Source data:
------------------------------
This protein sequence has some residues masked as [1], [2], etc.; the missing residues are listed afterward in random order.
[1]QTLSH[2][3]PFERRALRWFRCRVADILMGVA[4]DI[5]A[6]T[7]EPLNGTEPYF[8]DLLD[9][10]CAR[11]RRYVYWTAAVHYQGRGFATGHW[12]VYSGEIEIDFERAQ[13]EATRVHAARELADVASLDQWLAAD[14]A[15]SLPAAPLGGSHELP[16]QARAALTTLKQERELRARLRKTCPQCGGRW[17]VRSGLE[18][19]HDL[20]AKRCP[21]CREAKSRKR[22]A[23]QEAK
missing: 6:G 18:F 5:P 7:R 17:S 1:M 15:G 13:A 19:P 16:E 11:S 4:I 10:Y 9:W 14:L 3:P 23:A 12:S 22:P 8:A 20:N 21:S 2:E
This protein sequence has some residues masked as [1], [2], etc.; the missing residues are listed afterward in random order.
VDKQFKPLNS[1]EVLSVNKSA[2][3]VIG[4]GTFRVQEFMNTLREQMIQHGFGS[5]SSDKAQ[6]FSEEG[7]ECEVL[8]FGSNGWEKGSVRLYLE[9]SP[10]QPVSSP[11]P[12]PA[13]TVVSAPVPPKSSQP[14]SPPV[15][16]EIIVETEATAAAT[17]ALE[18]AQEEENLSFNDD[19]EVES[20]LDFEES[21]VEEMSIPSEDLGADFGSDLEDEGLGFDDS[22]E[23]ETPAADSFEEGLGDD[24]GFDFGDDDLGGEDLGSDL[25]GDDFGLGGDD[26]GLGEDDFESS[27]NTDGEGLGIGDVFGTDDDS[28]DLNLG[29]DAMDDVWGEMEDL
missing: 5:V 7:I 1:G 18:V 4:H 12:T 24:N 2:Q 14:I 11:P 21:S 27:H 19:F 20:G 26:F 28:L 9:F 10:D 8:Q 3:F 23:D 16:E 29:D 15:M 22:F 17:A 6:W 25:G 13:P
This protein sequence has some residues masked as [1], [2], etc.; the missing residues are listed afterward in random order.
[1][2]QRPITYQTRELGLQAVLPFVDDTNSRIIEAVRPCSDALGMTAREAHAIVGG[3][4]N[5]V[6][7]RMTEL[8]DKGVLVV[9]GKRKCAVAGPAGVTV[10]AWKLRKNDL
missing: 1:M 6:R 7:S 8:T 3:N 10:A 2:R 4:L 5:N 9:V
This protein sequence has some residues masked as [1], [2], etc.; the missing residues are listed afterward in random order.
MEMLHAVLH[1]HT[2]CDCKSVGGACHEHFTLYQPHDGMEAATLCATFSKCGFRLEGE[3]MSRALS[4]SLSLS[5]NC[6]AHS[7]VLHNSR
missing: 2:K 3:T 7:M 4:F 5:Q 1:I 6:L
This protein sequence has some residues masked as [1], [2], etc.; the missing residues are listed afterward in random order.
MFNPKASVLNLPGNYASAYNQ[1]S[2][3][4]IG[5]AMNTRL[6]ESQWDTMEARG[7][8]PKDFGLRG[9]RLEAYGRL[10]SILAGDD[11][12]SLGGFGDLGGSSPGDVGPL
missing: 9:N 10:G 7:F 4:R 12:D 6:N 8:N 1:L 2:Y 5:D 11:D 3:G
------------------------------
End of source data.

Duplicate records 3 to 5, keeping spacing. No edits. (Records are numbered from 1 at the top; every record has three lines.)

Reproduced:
This protein sequence has some residues masked as [1], [2], etc.; the missing residues are listed afterward in random order.
[1][2]QRPITYQTRELGLQAVLPFVDDTNSRIIEAVRPCSDALGMTAREAHAIVGG[3][4]N[5]V[6][7]RMTEL[8]DKGVLVV[9]GKRKCAVAGPAGVTV[10]AWKLRKNDL
missing: 1:M 6:R 7:S 8:T 3:N 10:A 2:R 4:L 5:N 9:V
This protein sequence has some residues masked as [1], [2], etc.; the missing residues are listed afterward in random order.
MEMLHAVLH[1]HT[2]CDCKSVGGACHEHFTLYQPHDGMEAATLCATFSKCGFRLEGE[3]MSRALS[4]SLSLS[5]NC[6]AHS[7]VLHNSR
missing: 2:K 3:T 7:M 4:F 5:Q 1:I 6:L
This protein sequence has some residues masked as [1], [2], etc.; the missing residues are listed afterward in random order.
MFNPKASVLNLPGNYASAYNQ[1]S[2][3][4]IG[5]AMNTRL[6]ESQWDTMEARG[7][8]PKDFGLRG[9]RLEAYGRL[10]SILAGDD[11][12]SLGGFGDLGGSSPGDVGPL
missing: 9:N 10:G 7:F 4:R 12:D 6:N 8:N 1:L 2:Y 5:D 11:D 3:G